Window Shopping: Progressive Web App

When I wrote up my quick notes on ElectronJS, I had the nagging feeling I forgot something. A few days later I remembered: I forgot about Progressive Web Apps (PWA), created by some people at Google who agrees with ElectronJS that their underlying Chromium engine can make a pretty good host for local offline applications.

But even though PWA and ElectronJS share a lot in common, I don’t see them as direct competitors. What I’ve seen on ElectronJS is focused on creating applications in the classic sense. They are primarily local apps, just built using technologies that were born in the web world. Google’s PWA demos showcase extension of online web sites, where the primary focus is on the web site but PWA lets them have a local offline supplement.

Given that interpretation, a computer control panel for an electronics hardware project is better suited to ElectronJS than a PWA. At least, as long as the hardware’s task is standalone and independent of others. If a piece of hardware is tied to a network of other similar or complementary pieces, then the network aspect may favor a PWA interfacing with the hardware via Web USB. Google publishes a tutorial showing how to talk to a BBC micro:bit using a Chrome serial port API. I’m not yet familiar with the various APIs to know if this tutorial used the web standard or if it uses the Chrome proprietary predecessor to the standard, but its last updated date of 2020/2/27 implies the latter.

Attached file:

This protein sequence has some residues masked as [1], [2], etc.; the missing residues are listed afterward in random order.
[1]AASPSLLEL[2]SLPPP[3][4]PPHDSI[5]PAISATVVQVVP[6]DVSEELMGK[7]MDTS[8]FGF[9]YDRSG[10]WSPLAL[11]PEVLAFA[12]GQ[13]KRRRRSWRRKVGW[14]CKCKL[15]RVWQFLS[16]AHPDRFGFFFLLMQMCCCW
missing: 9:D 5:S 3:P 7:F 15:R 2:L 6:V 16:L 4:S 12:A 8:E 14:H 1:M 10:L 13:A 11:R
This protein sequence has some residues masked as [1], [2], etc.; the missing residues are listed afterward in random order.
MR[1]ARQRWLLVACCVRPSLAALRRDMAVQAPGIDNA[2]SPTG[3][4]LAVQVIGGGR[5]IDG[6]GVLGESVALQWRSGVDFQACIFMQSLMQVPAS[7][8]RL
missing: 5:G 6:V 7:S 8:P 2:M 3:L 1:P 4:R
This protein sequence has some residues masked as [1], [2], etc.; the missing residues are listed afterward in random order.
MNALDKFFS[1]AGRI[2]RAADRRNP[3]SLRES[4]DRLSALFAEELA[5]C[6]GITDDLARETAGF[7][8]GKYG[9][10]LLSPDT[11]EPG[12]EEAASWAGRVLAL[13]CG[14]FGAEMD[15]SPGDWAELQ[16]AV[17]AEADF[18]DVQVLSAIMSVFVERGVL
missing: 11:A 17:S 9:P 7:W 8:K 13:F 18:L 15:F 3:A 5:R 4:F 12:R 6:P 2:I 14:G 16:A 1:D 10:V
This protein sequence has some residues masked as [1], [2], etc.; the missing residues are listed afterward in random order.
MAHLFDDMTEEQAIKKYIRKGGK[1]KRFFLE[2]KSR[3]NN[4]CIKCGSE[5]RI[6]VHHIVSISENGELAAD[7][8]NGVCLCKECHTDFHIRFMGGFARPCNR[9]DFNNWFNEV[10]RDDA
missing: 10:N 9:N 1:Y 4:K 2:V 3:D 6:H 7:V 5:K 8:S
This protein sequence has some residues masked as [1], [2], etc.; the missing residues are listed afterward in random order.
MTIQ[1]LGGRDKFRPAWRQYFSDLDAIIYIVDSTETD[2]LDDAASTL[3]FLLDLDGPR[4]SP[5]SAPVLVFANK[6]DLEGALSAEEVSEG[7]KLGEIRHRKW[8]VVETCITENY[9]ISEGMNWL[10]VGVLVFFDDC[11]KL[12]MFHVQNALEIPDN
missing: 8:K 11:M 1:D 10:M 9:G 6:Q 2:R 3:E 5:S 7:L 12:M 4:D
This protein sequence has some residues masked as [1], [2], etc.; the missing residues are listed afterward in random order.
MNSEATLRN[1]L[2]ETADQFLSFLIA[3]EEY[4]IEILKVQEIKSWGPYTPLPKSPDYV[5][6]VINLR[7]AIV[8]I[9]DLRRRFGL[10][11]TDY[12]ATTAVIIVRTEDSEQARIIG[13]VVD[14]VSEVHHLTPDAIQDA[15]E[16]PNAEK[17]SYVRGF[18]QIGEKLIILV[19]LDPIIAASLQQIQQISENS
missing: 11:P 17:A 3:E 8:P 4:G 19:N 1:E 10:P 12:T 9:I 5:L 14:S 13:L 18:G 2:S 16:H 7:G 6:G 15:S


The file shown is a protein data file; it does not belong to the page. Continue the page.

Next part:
Since PWA started as a Google initiative, they’ve enabled it in as many places as they could starting with their own platforms like Android and ChromeOS. They are also supported via Chrome browser on major desktop operating systems. The big gap in support are Apple’s iOS platforms, where Apple forbids a native code Chrome browser and more generally any application platforms. There are some technical reasons but the biggest hurdle is financial: installing a PWA bypasses Apple’s iOS app store, a huge source of revenue for the company, so Apple has a financial disincentive.

In addition to Google’s PWA support via Chrome, Microsoft supports PWA on Windows via their Edge browser with both the old EdgeHTML and new Chromium-based versions, though with different API feature levels. While there’s a version of Edge browser for Xbox One, I saw no mention of installing PWAs on an Xbox like a standard title.

PWAs would be worth a look for network-centric projects that also have some offline capabilities, as long as iOS support is not critical.

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